The period from about 1890 to 1920, during which a variety of reforms were enacted at the local, state, and federal levels.
Journalist who uncovers wrongdoing in politics or business
Court order prohibiting a certain activity.
social welfare programs
Program designed to ensure a basic standard of living for all citizens.
Relating to a city, as in a municipal government.
System that gives cities a limited of self-rule.
Election in which all citizens vote to select nominees for upcoming elections.
A process in which citizens can put a proposed new law directly on the ballot in the next election by collecting voters' signatures on a petition.
Process that allows citizens to approve or reject a law passed by their legislature.
Procedure that permits voters to remove public officials from office before the next election.
Firm that buys up stocks and bonds of smaller companies.
A person who favors the protection of natural resources.
Theodore Roosevelt's plan for greater federal regulation of business and workplaces, income and inheritance taxes, and electoral reforms.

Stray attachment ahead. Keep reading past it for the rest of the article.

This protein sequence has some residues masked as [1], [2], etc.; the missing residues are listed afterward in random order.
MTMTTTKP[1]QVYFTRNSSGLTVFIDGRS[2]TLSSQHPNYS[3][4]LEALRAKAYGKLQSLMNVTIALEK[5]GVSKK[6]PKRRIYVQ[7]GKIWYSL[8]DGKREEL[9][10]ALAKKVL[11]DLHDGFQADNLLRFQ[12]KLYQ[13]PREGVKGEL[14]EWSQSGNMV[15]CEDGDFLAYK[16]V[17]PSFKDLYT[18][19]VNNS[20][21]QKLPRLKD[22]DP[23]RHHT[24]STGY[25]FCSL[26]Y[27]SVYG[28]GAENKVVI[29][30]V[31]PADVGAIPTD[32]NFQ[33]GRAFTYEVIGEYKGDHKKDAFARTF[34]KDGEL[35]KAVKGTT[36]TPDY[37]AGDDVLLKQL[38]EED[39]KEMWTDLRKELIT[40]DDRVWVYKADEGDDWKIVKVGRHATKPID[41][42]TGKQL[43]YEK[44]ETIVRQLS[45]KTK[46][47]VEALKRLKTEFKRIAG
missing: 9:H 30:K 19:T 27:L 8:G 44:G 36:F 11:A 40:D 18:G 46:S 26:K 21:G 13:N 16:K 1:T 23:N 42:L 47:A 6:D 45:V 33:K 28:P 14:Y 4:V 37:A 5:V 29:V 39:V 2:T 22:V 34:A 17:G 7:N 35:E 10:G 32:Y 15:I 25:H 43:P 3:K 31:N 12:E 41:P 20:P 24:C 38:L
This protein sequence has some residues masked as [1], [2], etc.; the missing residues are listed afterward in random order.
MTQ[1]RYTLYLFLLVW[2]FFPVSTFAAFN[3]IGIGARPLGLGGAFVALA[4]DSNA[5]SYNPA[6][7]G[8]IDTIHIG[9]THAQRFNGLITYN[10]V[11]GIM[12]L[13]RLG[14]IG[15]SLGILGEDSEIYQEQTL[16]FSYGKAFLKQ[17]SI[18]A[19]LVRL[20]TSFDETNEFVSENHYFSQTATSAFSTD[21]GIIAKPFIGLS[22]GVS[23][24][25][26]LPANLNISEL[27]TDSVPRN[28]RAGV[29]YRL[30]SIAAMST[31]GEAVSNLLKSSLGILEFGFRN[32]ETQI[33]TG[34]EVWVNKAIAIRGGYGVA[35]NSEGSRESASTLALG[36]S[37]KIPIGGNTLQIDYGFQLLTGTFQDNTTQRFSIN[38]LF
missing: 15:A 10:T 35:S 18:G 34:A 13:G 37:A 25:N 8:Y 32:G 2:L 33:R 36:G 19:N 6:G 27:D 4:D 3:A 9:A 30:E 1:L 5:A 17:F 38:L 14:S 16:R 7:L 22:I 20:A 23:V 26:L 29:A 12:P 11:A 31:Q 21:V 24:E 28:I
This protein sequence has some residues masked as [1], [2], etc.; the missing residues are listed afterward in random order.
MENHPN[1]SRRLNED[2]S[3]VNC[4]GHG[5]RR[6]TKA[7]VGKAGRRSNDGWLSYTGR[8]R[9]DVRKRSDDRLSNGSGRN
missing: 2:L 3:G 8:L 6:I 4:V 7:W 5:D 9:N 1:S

Bull Moose Party
Nickname of the Progressive Party.
Clayton Antitrust Act
Law passed in 1914 to strengthen the Sherman Antitrust Act of 1890; specified big businesses activities that were forbidden.
Federal Trade Commission (FTC)
1914 Commission established by Wilson and Congress to enforce the Clayton Act and set up fair-trade laws.
Federal Reserve System
Nation's central banking system, established in 1913.
Nonviolent refusal to obey a law in an effort to change that law.
National American Woman Suffrage Association (NAWSA)
Organization formed in 1890 to continue the pursuit of women's rights, especially the right to vote.